Methods and Materials of Painting of the Great Schools and Masters by Sir Charles Eastlake is the best resource–by far–for information about painting methods and materials. J
The older studio traditions had already faded into the past when Sir Charles published the first volume in 1847, so the book is a research project into lost traditions. It shares this with contemporary books on the subject. Luckily, many of the old traditions still lingered during his time, even if faintly, especially in the paint and varnish making trades.
Eastlake differs from contemporary authors by combining an artist’s sensibility (he was an artist and a member of the Royal Society) with a scholar’s erudition and discipline. And even though he did not have the scientific equipment available to today’s scholars, his judgments are unerringly sound.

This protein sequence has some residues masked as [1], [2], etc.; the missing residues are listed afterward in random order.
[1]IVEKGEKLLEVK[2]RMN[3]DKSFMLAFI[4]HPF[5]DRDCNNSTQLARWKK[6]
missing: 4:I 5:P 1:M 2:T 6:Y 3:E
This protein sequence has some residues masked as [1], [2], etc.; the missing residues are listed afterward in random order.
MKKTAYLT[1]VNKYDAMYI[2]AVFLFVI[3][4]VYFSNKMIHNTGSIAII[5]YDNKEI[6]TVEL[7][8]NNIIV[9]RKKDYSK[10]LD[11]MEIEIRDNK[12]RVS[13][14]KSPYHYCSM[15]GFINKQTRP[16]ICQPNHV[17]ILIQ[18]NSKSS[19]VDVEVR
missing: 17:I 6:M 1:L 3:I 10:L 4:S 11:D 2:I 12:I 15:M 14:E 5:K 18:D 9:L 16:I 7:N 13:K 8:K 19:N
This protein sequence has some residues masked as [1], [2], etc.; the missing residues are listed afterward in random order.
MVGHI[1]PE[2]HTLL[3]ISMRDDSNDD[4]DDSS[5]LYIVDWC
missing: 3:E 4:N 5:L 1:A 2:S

In his field, Sir Charles is in a class by himself.
The first volume covers the history of art materials and methods from the earliest times until the 18th century. The second volume was unfinished at his death in 1865. His wife gathered and collated his notes and published them in 1867. Because it was unfinished, its structure is much looser than the first volume. I wish he could have completed his history.
I’ve had my copy for many years, as you can tell from its dog-eared condition.
Many (most?) contemporary writers on these subjects often echo Sir Charles, but I’ve yet to find any to surpass him.
Do yourself a favor and get a copy.